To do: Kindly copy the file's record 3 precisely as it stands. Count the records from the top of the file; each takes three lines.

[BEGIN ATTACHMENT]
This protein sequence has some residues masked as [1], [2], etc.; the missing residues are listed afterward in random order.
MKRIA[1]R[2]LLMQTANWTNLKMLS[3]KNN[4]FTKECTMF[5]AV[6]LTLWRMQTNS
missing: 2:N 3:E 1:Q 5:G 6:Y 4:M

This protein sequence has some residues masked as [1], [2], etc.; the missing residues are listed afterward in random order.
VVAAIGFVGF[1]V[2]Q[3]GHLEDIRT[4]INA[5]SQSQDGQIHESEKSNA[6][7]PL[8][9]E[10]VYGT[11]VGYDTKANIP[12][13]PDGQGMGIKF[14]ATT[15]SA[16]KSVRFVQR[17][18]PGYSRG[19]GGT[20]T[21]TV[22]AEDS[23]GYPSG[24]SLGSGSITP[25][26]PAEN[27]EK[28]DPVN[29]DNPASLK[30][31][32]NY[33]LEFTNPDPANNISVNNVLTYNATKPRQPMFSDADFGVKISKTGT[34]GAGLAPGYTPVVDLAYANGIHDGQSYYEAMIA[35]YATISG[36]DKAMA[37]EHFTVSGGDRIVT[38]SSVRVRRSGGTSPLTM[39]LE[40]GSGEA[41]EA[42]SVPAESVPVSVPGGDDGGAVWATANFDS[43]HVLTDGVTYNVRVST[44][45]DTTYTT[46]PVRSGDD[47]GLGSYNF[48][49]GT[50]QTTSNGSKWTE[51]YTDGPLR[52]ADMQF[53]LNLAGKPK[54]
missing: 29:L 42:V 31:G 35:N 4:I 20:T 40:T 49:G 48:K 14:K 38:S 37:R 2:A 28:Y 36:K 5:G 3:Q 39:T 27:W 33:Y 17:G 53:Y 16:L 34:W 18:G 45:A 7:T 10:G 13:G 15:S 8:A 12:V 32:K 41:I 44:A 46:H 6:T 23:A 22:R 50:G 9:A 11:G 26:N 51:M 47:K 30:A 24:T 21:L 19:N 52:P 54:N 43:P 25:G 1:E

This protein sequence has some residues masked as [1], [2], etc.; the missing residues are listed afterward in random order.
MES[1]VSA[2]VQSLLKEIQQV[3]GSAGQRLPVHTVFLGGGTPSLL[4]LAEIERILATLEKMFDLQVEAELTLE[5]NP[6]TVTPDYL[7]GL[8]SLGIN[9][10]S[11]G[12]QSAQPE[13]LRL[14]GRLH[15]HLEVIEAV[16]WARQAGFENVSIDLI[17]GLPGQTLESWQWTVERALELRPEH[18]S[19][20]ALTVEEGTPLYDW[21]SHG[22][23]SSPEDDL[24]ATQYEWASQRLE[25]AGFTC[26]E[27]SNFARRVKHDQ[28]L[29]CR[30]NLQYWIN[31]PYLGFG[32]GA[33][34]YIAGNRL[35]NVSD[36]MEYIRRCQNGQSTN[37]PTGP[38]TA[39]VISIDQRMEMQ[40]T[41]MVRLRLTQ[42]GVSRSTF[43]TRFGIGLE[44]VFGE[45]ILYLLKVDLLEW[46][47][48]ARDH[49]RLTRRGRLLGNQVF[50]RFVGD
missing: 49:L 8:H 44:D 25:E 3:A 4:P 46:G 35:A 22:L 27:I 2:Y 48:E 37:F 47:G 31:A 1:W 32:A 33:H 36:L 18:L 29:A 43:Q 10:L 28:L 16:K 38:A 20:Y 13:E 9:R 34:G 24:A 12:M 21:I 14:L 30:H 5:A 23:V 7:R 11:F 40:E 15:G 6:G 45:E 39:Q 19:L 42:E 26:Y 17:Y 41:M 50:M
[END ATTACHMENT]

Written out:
This protein sequence has some residues masked as [1], [2], etc.; the missing residues are listed afterward in random order.
MES[1]VSA[2]VQSLLKEIQQV[3]GSAGQRLPVHTVFLGGGTPSLL[4]LAEIERILATLEKMFDLQVEAELTLE[5]NP[6]TVTPDYL[7]GL[8]SLGIN[9][10]S[11]G[12]QSAQPE[13]LRL[14]GRLH[15]HLEVIEAV[16]WARQAGFENVSIDLI[17]GLPGQTLESWQWTVERALELRPEH[18]S[19][20]ALTVEEGTPLYDW[21]SHG[22][23]SSPEDDL[24]ATQYEWASQRLE[25]AGFTC[26]E[27]SNFARRVKHDQ[28]L[29]CR[30]NLQYWIN[31]PYLGFG[32]GA[33][34]YIAGNRL[35]NVSD[36]MEYIRRCQNGQSTN[37]PTGP[38]TA[39]VISIDQRMEMQ[40]T[41]MVRLRLTQ[42]GVSRSTF[43]TRFGIGLE[44]VFGE[45]ILYLLKVDLLEW[46][47][48]ARDH[49]RLTRRGRLLGNQVF[50]RFVGD
missing: 49:L 8:H 44:D 25:E 3:A 4:P 46:G 35:A 22:L 27:I 2:Y 48:E 37:F 47:G 31:A 1:W 32:A 33:H 36:L 18:L 29:A 43:Q 10:L 28:L 16:K 38:A 20:Y 13:E 9:R 34:G 24:A 12:M 21:I 14:L 30:H 5:A 23:V 7:R 11:F 40:E 15:G 6:G 45:E 39:Q 19:L 42:E 26:Y 17:Y 41:M 50:M